Being self employed is both a fun-filled and challenging endeavour and to find success it is essential to keep personal finances and business finances separate. The tendency to merge both finances is more common in the initial stages of the entrepreneurial journey.
While budgeting for your personal finance, keep all business related expenses including traveling on business meetings, phone and internet bills out. This can become somewhat complicated if you're mostly working from home. Nevertheless it will be worthwhile to make a distinction between the two. Not only will this help you keep your personal life separate from professional life but also make it easier in tax filing.
Budgeting is at the heart of financial life. It may not be easy, but it's a necessary ingredient to make a hassle free life. Did you know that most people can cut 10% of their spending in 10 minutes by budgeting?!
Identify how you're spending money now. Not everyone is good at storing information accurately for long periods so others could use an excel sheet for a budget sheet or do it with a paper and pen. List out details of your income from all sources and make a list of your projected monthly expenses under various heads such as house rent, electricity, phone, groceries, traveling, children's expenses (school fees, toys, etc), insurance, loans, savings, taxes, leisure and so on. Make sure that all your expenses are put down under some category. List the planned spending amounts in the beginning of the month and actual amounts spent on each item. Initially you may find a great difference between the two but you will gradually learn to narrow the difference.
Some of you will be surprised to learn the actual amount spent on groceries, eating out an on other entertainment is twice or thrice more than what you'd expected. Many single people tend to spend beyond their means and admit that eating out and mobile phone bills are some of the culprits that put a severe strain on their budget.
Evaluate your current spending and set goals that take into account your long-term financial objectives. Your current spending habits and life style must not come in the way of achieving your future financial goals. You probably want to buy a new vehicle in two years or purchase a home in four years. When you have a goal you can begin saving to work toward your aspiration.
It is important to distinguish between needs and wants. It a useful habit you need to cultivate to have a balanced financial life in the long term. Needs are the basic necessities you can't do without. When you have identified your needs like rent, telephone, utilities you will know how much you have left to spend on wants. Wants are basically desires you'd like to spend on. If you want to succeed in living happily within your means don't dress up your wants as needs.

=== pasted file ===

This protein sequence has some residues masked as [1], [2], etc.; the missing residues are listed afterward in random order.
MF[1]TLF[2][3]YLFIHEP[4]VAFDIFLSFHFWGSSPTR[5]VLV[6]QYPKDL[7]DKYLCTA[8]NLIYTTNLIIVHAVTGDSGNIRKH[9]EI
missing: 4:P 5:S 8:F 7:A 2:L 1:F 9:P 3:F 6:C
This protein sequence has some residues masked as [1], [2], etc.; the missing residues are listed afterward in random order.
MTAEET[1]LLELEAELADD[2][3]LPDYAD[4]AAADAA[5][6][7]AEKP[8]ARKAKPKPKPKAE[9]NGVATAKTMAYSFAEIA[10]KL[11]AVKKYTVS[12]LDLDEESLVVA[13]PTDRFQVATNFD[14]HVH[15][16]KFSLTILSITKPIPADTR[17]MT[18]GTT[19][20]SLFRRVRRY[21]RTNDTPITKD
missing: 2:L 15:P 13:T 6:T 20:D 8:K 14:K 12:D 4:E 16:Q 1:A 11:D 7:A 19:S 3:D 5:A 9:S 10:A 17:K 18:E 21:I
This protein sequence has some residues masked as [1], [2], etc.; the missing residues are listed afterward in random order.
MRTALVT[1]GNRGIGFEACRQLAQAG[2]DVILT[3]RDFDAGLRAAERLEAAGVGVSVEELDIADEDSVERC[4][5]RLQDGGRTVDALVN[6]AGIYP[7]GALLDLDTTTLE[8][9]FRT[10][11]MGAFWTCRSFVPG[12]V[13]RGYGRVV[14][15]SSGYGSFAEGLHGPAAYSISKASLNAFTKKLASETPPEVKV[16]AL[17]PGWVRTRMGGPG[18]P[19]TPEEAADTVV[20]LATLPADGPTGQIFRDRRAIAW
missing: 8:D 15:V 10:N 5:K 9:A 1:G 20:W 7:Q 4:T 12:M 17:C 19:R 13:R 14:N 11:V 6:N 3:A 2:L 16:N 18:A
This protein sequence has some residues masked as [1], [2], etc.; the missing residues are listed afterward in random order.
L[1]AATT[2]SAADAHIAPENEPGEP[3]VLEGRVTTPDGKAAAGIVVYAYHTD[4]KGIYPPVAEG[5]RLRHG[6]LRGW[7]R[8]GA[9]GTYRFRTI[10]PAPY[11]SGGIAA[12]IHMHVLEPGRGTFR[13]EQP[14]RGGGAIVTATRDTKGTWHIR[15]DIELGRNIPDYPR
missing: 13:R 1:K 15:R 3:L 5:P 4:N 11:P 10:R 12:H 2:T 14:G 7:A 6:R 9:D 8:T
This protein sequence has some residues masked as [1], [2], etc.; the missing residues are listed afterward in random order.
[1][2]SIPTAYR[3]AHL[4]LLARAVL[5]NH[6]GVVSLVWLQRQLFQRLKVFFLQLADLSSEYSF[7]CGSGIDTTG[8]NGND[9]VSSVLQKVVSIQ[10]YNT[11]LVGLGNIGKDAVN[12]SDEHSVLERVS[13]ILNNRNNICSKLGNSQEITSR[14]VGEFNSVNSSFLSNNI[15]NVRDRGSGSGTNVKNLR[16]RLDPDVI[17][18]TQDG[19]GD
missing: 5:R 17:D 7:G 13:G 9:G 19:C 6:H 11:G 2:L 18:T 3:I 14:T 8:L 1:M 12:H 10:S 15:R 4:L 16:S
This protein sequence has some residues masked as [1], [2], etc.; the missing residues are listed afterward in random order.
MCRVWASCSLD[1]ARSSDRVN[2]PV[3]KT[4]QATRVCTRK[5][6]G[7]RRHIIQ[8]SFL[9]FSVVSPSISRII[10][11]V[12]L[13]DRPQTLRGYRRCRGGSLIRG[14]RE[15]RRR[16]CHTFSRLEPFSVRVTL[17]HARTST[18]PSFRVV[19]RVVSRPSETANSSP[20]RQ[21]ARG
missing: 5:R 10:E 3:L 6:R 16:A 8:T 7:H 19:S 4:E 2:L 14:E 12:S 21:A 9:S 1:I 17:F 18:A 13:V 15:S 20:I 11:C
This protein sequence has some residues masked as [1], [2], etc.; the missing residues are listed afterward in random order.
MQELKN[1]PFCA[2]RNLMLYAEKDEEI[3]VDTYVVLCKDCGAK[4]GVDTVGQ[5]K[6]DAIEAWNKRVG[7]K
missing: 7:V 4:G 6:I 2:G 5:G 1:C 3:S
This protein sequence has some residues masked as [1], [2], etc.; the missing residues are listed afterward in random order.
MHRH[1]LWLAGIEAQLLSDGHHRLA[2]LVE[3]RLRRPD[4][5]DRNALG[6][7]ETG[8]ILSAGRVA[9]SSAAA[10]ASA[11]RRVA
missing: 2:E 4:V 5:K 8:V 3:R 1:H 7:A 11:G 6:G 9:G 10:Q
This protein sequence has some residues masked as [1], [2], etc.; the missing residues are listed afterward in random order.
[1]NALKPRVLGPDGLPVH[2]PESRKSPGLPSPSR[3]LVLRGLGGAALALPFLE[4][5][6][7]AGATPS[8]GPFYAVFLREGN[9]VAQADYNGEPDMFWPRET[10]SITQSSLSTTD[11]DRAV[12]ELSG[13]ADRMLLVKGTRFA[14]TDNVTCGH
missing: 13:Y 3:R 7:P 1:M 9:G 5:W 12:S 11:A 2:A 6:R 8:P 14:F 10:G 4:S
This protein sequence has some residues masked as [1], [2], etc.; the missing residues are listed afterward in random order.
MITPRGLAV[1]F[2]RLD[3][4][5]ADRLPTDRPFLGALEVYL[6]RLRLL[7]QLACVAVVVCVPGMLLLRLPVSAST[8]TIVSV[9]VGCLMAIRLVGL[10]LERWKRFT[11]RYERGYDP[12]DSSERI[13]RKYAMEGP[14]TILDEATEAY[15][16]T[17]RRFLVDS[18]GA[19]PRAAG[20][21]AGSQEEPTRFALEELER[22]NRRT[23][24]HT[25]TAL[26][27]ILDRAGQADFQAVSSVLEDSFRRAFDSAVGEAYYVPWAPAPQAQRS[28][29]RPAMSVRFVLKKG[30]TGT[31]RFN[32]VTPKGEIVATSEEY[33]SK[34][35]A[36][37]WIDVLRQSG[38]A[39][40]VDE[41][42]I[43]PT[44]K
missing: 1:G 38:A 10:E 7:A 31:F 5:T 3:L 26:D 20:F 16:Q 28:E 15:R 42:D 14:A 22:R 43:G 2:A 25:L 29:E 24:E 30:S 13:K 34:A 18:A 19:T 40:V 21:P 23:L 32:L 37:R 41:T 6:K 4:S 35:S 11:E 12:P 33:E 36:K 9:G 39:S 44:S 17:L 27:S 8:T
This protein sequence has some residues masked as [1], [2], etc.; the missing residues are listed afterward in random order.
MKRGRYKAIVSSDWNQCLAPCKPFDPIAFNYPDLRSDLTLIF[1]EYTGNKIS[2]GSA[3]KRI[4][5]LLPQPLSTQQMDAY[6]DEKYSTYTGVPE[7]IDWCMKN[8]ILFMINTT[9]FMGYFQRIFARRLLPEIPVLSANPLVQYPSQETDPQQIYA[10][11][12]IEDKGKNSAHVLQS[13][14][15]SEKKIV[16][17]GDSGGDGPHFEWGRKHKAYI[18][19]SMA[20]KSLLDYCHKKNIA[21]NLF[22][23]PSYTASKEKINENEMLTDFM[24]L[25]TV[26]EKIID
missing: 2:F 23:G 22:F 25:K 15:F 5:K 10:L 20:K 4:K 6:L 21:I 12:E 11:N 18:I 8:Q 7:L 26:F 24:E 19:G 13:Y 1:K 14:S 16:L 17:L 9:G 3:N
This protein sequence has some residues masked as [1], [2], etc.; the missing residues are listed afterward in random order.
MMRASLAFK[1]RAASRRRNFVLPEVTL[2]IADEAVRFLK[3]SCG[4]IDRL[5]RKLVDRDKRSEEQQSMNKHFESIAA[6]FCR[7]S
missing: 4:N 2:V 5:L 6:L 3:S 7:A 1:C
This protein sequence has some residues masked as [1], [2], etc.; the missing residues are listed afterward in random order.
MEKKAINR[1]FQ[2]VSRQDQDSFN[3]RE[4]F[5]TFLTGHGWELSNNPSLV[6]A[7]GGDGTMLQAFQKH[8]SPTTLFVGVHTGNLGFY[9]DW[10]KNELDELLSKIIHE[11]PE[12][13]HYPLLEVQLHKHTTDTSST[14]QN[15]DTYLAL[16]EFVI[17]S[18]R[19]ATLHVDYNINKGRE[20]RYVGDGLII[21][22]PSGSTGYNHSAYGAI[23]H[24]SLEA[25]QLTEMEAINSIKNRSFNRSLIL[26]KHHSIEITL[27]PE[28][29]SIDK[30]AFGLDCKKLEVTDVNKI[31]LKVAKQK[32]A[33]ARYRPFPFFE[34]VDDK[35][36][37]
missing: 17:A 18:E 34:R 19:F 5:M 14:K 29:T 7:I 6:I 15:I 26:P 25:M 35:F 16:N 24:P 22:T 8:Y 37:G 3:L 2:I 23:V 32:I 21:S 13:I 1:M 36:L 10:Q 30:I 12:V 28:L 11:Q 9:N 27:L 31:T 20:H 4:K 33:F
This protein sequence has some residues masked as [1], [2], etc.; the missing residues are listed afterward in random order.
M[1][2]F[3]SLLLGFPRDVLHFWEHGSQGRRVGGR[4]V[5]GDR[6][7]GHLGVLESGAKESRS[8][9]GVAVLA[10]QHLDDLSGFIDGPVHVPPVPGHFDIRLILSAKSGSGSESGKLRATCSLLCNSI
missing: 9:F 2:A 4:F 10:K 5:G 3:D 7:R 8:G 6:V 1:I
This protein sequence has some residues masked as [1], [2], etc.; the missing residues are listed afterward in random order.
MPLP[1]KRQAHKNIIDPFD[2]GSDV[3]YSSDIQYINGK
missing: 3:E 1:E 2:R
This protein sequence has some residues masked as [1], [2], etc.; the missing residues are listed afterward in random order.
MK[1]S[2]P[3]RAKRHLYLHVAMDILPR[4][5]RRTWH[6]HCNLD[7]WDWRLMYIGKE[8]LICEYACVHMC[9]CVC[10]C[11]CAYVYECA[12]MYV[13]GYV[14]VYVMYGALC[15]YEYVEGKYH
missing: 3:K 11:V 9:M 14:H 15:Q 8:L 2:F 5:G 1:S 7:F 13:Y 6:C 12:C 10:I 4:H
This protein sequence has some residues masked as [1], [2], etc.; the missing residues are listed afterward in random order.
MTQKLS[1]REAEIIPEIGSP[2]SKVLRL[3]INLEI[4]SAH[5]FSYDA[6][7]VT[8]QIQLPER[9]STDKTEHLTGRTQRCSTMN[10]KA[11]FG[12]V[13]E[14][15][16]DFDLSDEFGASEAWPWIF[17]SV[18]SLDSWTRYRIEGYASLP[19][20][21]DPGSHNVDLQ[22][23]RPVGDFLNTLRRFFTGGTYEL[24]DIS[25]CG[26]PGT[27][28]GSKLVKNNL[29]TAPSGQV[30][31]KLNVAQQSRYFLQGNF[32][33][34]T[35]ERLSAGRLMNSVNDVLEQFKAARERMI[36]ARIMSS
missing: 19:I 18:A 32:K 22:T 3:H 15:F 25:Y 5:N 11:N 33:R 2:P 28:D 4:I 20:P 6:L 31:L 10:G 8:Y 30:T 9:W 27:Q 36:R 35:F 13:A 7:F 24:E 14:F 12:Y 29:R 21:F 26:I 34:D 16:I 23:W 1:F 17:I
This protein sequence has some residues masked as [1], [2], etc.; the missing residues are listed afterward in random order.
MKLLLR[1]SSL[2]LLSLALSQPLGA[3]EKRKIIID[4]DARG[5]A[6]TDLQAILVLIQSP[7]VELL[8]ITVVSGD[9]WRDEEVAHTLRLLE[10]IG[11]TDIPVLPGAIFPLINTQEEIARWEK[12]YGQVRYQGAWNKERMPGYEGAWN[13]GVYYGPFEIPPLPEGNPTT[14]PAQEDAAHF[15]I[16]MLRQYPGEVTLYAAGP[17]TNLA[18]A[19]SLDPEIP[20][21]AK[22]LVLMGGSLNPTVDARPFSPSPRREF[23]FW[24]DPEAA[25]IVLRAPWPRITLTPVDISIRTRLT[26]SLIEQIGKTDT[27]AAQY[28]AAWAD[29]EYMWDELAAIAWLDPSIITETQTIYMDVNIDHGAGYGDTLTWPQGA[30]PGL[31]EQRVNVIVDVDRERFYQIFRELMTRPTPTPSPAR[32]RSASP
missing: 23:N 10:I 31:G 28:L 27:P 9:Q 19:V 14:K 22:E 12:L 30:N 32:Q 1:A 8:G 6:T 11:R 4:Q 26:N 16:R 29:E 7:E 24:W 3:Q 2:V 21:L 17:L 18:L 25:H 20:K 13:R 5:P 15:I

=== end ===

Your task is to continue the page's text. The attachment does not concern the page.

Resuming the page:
It is not wrong to satisfy your wants but just remember not to do it at the cost of your needs or the consequence is obvious - you will fall in debt.
For a self employed person income streams can be pretty irregular. Here are additional tips that can help make budgeting easier.
- Determine timing of expenses
Planning the order in which expenses are to paid will help relieve some stress. Have a priority list of expenses which if not paid on time will lead to penalties or disgrace such as electricity and phone bills, house rent, children's school fees and EMIs.
- Set a Cap
Every month set a cap for your personal spending or wants, which should include any money not dedicated to necessities like bills, rent, saving, insurance, etc. Don't forget that in a certain month you may incur additional expenses like on bike/car repairs and doctor's appointments. Setting a cap allows you to place limits on spending.
- Try to avoid loans
Wait to purchase that new refrigerator, washing machine, LCD TV or a vehicle. Learn to budget your needs and wants. The disadvantage of buying on EMIs is that you end up paying much more than you would have to pay at one go, which is a waste. So if you intend to purchase something, save for it and then buy it.
- Put Away the Cards
When out on shopping spree use cash instead of carrying your credit card along. When going on an outing with leave the card at home if you don't trust you can limit your spending. If you do trust yourself, keep the card and only use it for emergencies.
- Set priorities together
Your preferences can be different from that of your spouse's. You may prefer to use funds to go on a family holiday while the spouse may think it important to save to purchase a vehicle. Try to find ways to amicably settle on preferences. At times you may have to compromise on wants but peace has to be paid for. Make huge financial decisions together after discussions.